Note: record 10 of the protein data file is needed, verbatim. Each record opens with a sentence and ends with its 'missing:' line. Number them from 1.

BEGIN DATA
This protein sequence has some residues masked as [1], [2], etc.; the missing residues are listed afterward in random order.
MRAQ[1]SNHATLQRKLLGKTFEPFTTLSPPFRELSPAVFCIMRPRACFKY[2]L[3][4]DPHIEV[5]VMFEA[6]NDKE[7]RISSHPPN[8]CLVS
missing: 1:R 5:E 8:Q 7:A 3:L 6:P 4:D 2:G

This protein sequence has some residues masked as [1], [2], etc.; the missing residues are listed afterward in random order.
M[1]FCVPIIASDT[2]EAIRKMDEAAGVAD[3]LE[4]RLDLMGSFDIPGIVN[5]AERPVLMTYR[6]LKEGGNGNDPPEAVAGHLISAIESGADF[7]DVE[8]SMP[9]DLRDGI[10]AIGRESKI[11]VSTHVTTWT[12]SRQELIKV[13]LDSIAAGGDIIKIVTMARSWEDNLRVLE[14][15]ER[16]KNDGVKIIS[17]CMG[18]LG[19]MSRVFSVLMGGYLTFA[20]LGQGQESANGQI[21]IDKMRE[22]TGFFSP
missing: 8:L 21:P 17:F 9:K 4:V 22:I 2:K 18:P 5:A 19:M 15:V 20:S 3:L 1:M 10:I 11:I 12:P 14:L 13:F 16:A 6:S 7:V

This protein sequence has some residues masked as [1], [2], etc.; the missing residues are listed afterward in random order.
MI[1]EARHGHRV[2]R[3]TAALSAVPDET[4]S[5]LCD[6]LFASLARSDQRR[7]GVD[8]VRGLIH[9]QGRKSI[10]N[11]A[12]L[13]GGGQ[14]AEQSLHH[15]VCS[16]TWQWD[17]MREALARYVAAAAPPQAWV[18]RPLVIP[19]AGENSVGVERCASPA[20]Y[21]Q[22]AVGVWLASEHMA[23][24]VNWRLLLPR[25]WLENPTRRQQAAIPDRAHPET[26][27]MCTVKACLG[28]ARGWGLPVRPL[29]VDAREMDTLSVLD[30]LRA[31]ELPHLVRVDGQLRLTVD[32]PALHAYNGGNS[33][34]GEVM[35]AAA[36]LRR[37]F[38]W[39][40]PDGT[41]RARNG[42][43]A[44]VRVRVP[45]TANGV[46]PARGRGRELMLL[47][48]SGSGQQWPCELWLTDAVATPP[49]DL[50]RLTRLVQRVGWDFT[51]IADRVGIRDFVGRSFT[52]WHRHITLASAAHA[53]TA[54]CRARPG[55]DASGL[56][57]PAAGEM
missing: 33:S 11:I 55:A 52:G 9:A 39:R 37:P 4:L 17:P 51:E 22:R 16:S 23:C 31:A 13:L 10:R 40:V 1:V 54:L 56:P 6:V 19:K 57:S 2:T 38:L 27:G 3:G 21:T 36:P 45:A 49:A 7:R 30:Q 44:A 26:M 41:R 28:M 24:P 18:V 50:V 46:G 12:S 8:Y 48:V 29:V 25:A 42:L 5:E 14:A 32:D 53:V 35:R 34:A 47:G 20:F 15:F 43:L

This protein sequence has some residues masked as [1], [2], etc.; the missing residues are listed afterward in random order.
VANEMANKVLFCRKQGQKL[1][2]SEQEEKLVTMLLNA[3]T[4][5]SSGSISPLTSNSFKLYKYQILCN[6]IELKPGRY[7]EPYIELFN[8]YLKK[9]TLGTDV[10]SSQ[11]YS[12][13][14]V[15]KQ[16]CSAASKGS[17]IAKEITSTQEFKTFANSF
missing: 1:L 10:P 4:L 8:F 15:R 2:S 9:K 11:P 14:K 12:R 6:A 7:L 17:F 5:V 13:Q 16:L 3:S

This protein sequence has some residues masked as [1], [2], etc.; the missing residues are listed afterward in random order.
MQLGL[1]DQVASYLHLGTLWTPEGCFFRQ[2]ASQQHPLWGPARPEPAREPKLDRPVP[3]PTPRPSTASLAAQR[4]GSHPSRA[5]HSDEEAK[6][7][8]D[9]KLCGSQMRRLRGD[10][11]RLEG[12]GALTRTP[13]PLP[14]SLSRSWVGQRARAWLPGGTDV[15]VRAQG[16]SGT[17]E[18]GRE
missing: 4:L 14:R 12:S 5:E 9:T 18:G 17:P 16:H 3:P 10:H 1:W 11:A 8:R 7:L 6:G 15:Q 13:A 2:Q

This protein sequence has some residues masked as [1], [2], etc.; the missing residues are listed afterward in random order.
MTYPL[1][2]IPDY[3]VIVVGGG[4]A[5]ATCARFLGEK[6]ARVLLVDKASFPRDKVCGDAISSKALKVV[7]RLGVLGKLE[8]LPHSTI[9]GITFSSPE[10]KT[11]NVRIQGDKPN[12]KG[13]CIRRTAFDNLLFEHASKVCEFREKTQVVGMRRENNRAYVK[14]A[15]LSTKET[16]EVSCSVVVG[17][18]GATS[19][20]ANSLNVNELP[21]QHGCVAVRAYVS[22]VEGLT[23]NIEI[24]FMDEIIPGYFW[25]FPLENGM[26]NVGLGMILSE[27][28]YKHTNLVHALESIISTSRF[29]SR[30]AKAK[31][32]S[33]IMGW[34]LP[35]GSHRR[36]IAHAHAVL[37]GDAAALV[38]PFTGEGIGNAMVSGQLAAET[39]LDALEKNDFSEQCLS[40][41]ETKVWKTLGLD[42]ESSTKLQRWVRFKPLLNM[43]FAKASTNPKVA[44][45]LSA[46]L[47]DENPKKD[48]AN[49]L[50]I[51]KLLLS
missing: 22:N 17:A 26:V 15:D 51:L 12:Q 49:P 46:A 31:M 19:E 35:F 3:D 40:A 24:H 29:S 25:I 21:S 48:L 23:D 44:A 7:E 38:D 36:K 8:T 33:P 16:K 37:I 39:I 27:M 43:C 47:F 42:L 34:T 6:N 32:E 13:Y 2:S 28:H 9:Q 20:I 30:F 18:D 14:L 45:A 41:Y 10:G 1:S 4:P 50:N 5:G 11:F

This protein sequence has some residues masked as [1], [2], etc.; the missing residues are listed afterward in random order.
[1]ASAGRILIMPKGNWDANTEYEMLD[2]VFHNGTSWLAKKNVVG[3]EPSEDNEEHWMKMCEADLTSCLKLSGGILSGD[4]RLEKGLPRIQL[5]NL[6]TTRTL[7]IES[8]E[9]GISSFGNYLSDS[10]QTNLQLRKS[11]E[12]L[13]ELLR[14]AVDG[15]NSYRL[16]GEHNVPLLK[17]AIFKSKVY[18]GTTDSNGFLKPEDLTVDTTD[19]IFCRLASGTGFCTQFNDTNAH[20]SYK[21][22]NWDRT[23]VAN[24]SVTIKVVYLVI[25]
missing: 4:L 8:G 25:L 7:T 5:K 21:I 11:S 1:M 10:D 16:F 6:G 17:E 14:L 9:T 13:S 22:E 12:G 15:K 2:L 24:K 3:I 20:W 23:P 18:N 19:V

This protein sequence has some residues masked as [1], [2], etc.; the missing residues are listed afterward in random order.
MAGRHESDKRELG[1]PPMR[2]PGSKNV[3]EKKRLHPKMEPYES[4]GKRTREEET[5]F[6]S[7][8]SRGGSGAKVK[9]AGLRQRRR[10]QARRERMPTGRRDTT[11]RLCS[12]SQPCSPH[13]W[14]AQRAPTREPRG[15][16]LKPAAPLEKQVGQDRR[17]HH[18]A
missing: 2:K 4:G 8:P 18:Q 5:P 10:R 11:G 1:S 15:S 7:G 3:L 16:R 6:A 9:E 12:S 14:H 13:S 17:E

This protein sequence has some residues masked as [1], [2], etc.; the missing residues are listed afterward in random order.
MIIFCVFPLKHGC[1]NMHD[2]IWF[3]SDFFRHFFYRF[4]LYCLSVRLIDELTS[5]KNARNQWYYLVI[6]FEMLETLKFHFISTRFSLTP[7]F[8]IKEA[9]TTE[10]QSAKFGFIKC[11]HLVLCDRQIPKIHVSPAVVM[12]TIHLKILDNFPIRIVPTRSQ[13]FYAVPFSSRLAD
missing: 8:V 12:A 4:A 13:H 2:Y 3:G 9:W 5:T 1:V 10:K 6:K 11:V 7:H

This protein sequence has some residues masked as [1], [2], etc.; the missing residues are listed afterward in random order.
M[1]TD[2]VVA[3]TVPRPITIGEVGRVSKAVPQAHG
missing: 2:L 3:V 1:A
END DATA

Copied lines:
This protein sequence has some residues masked as [1], [2], etc.; the missing residues are listed afterward in random order.
M[1]TD[2]VVA[3]TVPRPITIGEVGRVSKAVPQAHG
missing: 2:L 3:V 1:A